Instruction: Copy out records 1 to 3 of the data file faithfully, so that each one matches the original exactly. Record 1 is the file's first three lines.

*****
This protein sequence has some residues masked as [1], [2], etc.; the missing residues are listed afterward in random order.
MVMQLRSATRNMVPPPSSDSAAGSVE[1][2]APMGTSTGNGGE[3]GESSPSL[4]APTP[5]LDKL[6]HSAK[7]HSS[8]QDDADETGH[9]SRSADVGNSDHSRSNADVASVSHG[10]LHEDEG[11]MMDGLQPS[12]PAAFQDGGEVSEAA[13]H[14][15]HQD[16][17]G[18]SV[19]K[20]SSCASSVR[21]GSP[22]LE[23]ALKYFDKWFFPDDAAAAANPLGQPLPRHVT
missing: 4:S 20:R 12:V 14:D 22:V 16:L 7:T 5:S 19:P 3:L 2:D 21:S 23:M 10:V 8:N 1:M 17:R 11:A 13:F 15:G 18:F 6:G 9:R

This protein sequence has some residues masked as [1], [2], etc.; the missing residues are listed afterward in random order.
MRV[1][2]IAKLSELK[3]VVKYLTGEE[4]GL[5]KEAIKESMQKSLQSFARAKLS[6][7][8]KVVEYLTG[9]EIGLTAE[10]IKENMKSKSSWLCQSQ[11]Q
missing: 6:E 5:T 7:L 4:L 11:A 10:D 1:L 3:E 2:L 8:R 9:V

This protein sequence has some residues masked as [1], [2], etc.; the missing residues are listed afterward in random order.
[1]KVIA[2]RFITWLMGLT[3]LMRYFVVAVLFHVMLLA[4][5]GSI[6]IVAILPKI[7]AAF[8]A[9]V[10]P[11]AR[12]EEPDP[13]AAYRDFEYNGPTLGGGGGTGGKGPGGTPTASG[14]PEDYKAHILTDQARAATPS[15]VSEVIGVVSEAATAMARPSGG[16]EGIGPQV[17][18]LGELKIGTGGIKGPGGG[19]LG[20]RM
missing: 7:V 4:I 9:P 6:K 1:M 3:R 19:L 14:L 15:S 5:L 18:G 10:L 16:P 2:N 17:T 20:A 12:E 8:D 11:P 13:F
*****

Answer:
This protein sequence has some residues masked as [1], [2], etc.; the missing residues are listed afterward in random order.
MVMQLRSATRNMVPPPSSDSAAGSVE[1][2]APMGTSTGNGGE[3]GESSPSL[4]APTP[5]LDKL[6]HSAK[7]HSS[8]QDDADETGH[9]SRSADVGNSDHSRSNADVASVSHG[10]LHEDEG[11]MMDGLQPS[12]PAAFQDGGEVSEAA[13]H[14][15]HQD[16][17]G[18]SV[19]K[20]SSCASSVR[21]GSP[22]LE[23]ALKYFDKWFFPDDAAAAANPLGQPLPRHVT
missing: 4:S 20:R 12:V 14:D 22:V 16:L 7:T 5:S 19:P 3:L 2:D 21:S 23:M 10:V 8:N 1:M 17:R 11:A 13:F 15:G 18:F 6:G 9:R

This protein sequence has some residues masked as [1], [2], etc.; the missing residues are listed afterward in random order.
MRV[1][2]IAKLSELK[3]VVKYLTGEE[4]GL[5]KEAIKESMQKSLQSFARAKLS[6][7][8]KVVEYLTG[9]EIGLTAE[10]IKENMKSKSSWLCQSQ[11]Q
missing: 6:E 5:T 7:L 4:L 11:A 10:D 1:L 3:E 2:L 8:R 9:V

This protein sequence has some residues masked as [1], [2], etc.; the missing residues are listed afterward in random order.
[1]KVIA[2]RFITWLMGLT[3]LMRYFVVAVLFHVMLLA[4][5]GSI[6]IVAILPKI[7]AAF[8]A[9]V[10]P[11]AR[12]EEPDP[13]AAYRDFEYNGPTLGGGGGTGGKGPGGTPTASG[14]PEDYKAHILTDQARAATPS[15]VSEVIGVVSEAATAMARPSGG[16]EGIGPQV[17][18]LGELKIGTGGIKGPGGG[19]LG[20]RM
missing: 7:V 4:I 9:P 6:K 1:M 3:R 19:L 14:L 15:S 5:L 18:G 10:L 16:P 2:N 17:T 20:A 12:E 8:D 11:P 13:F